January 28, 2006 12:10 AM   Subscribe

Similar to the US Federal Trade Commission, the Consumer Council of Norway, or Forbrukerrådet (PDF) strives "to achieve a balance of power between the consumer and the provider of products or services." This week, the council filed a formal complaint, citing several violations of Norwegian law in the fluid terms of service attached to iTunes music file downloads.
posted by Rothko (9 comments total)
Damn socialists, don't they know that corporations are always right? /snark

In this case, it seems like it should be simple enough for Apple to modify their TOS for Norway only, unless it will cause problems with their record label contracts.

Has Norway ever challenged/changed/restricted shrinkwrap licenses on boxed software?
posted by D.C. at 1:57 AM on January 28, 2006

Damn socialists, don't they know that corporations are always right? /snark

It's hard selling a 21st century product in an 20th century country.
posted by three blind mice at 2:48 AM on January 28, 2006

The complaint goes beyond the terms of use. It also challenges the DRM technology used, and Apple's assertion that English law applies to the transactions (since they assert that the Website in question is only available in Norwegian).
posted by Kirth Gerson at 3:33 AM on January 28, 2006

It's hard selling a 21st century product in an 20th century country.

omg burn u go girl
posted by Protocols of the Elders of Awesome at 3:58 AM on January 28, 2006

It's hard selling a 21st century product in an 20th century country.

That may be, but no one's forcing Apple to do business there. If they can't successfully challenge this or work out a compromise, tough. If there is a demand for this type of service in Norway, it leaves an opportunity for others companies to create services which comply with the law.

If Norwegian citizens are unhappy about the consumer protection laws and/or their effect on the availability of foreign products, they can work to change their government.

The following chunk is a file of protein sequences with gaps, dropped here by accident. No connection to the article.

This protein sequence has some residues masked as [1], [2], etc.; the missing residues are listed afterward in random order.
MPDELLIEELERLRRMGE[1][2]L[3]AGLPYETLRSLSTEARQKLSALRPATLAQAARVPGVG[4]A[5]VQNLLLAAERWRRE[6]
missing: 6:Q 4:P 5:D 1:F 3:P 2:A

posted by D.C. at 6:01 AM on January 28, 2006

It's hard selling a 21st century product in an 20th century country.

I'm pretty sure that Norway has better living standards and are also more educated than America and Americans.
posted by j-urb at 7:22 AM on January 28, 2006

U.S. policies tend to get forced on the rest of the world thru trade agreements. For this reason and for the sake of US citizens themselves it would be very desirable to have some similar principles in USA.

If you're a US-ian, take a look at the so-called "agreement" imposed by your credit card issuer. In all probability there's an "arbitration clause". In order to do business with them, you have to give up the right to have disputes resolved by the judicial system or according to the law. This trick is now being picked up by other sellers now, in industries where the product or service is much in demand and there is little competition. Watch for it, I'm telling you it will spread and expand.

In some European countries, in contrast - in Germany at least, if I'm not mistaken - there is a law that customers cannot be required to give up basic Constitutional rights as a condition of commercial transactions. Does anyone in USA notice or care about this issue? There is certainly a remarkable silence about it in the major corporate media.

The notorious "shrinkwrap EULA" is another example (as D.C. points out in the first post). Even the concept is offensive to many people. Yet this is given such status in our legal systems that it can lead to "kick down the door" type of raids by what amount to private police forces, with government approval. "Terms of service" in general are becoming more onerous and the political climate is tending away from placing any limits on them.

Meanwhile the DMCA allows copyright holders to restrict the set of rights given to a purchaser of a copyrighted work , to less than it would be under copyright law; and it restricts freedom of speech. And the "loser pays" rule in civil suits means that parties of greater wealth can enforce virtually any "settlement" on an unfinanced individual without regard to law or facts, simply by economic coercion.

Yes, I know all this is familiar to most here, I just wanted to list it all together to make a point. It doesn't take much extrapolation to see that if this trend continues, we will all be serfs to corporate entities in the long run, like medieval peasants. Feudalism is really the domestic side of fascism.

Anyone who dismisses this with a "tin foil hat" remark or one of those stupid "you don't have to agree to the contract" arguments will regret it sooner or later.

Excuse me for ranting.
posted by jam_pony at 7:34 AM on January 28, 2006

It's hard selling a 211st century product without attempting to curtail the 20th century rights of consumers.
posted by juiceCake at 9:00 AM on January 28, 2006

The minute that any corporation thinks it's doesn't have to adhere to the laws of another country in order to still do business there... is trouble. Good for Norway for standing up for it's citizens. I don't have any hate against Apple, but I think it's very possible to co-exist peacefully between capitalism and consumers as long as things are regulated by overseeing bodies, as Norway is doing now.
posted by MJ6 at 3:06 AM on January 29, 2006

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